Helpful Tips for Teaching Your Kids How to Brush

Posted on October 20th, 2022 at 11:32 AM
Helpful Tips for Teaching Your Kids How to Brush

As a kid, brushing your teeth might sometimes feel like a chore, but one thing’s for certain — establishing good oral hygiene starts early. And it begins with learning tooth brushing fundamentals. Rest assured, there is a way to make dental hygiene for kids fun. 

If you’re ready to take that next step, then here’s all you need to know about how to brush your teeth for kids.

When Should Kids Start Brushing Their Teeth?

The consensus among dentists is that when teeth first appear, tooth brushing should begin. Teething usually occurs between six months and your child’s first birthday. Most people get their permanent teeth, including their wisdom teeth, by age 21 (this is the age range pediatric dentists are specifically trained to work with). 

Early on, your child is still learning hand-eye coordination, essential for tooth brushing. As a parent, your job is to start the brushing process for your child as soon as the first teeth erupt. And once teeth emerge side by side, that’s also when flossing begins. 

Once your child’s hand-eye coordination is more developed, they can be entrusted with brushing their teeth on their own. For most children, this switch will occur between ages six and eight.

Of course, when you first start having them brush, you should supervise. Without your help, many children will opt for a quick 30-second cleaning instead of being thorough. Likewise, rather than using the proper technique, they may scrub incorrectly, or in some other fashion that injures themselves.

Only after your child has demonstrated that they can brush their teeth with minimal corrections, and have reached a suitable age, namely nine at the latest, should you move toward ending supervision.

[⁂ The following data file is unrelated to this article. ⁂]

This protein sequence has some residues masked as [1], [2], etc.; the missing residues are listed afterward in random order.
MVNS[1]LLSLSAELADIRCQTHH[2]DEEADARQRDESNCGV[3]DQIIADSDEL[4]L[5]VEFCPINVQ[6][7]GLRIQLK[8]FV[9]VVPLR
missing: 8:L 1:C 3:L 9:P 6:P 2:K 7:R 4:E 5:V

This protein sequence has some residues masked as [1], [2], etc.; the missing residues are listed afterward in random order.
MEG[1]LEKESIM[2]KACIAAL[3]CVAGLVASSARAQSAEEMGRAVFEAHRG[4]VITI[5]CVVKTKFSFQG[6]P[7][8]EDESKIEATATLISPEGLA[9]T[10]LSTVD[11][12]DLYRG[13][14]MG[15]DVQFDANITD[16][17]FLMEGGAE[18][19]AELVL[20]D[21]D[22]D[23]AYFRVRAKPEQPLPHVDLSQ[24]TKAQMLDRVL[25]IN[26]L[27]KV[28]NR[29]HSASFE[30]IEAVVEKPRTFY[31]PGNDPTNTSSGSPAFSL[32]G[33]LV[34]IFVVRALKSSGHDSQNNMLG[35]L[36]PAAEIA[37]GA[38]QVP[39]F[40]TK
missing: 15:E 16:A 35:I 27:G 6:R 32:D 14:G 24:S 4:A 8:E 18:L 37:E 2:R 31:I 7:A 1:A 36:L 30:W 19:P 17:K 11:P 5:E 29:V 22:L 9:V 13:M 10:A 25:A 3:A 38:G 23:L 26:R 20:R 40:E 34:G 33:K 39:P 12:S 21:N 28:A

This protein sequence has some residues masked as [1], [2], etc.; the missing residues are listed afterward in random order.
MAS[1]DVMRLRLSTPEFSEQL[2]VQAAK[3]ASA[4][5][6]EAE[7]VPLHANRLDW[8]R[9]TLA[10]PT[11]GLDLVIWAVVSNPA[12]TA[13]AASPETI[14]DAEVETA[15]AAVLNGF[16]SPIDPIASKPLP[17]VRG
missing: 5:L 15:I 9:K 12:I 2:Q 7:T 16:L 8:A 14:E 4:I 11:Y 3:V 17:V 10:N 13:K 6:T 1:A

Areas of correction to look for include: brushing technique, brushing efficacy, and swallowing toothpaste or mouthwash. An end to supervision will not only build trust in your parent-child relationship but also will give them a chance to be independent, something that they will need to grow into a healthy adult.

How Long Should Kids Brush Their Teeth?

The standard brushing time is the same for everyone across the board, children and adults alike — two minutes. And that’s just a minimum! The American Dental Association also recommends brushing twice a day, once in the morning, and once at night. For best protection, however, everyone should brush 20 minutes after each meal.

If your kid is just a baby, you can wait to start brushing until the teeth emerge. In the meantime, you can clean their gums with a soft wet cloth or a finger brush.

Brushing Kids’ Teeth Properly

When brushing your children’s teeth and as they brush their own, here are a few things to keep in mind during your two-minute time frame:

  • Practice circular brushing technique (circular motions, not up and down)
  • Go over every surface of the teeth
  • Brush gently
  • Spread time evenly between teeth
  • Don’t forget to floss

Failing to brush correctly could result in several ailments including the following:

  • Exposed and sensitive roots
  • Cavities
  • Gingivitis
  • Receding gums

How to Get Kids to Brush Their Teeth

Without the right approach, your kid is going to view tooth brushing as a chore and will act accordingly. They will either “forget” or do a poor job when they are in the bathroom. 

Here are some simple and kid-friendly ideas to add more enjoyment to the experience.

Set a good example

We are all creatures of habit. If you want your kid to develop good habits, be consistent in when, how, and how often you brush your teeth. Have them watch you and learn from your example.

Teach them the steps

Aside from having your child observe your hygiene, talk to them in simple kid-friendly terms about what you’re doing. Give them a step-by-step explanation of the process and why keeping your mouth clean is important.

Choosing a toothbrush

Choosing a toothbrush adds a lot of fun to the process. Plan to have your child choose their own once the time comes to replace it if they have consistently demonstrated good hygiene. 

Make toothbrushing a routine

Children are more likely to brush when they form good habits. Set a specific time for them to brush in the morning and at night.

Brush your teeth together

Family bonding time can also include you and your kid brushing your teeth together.

Have a non-dental reward

Children appreciate being rewarded for good behavior. If your child reaches a milestone for excellent toothbrushing, make a plan to take them somewhere special and memorable, somewhere that would encourage more of the good behavior that keeps them healthy and happy.

Pediatric Dental Care with Dr. Mahoney

How to brush your teeth is an important lesson for kids to learn and an essential everyday part of oral hygiene. But to ensure that the mouth is developing properly and healthily, it must be supplemented with regular dental checkups and cleanings. Dr. Kevin Mahoney, along with his assistants Dogtors Gizmo and Gadget make pediatric dental care unintimidating and fun while working toward their best smiles.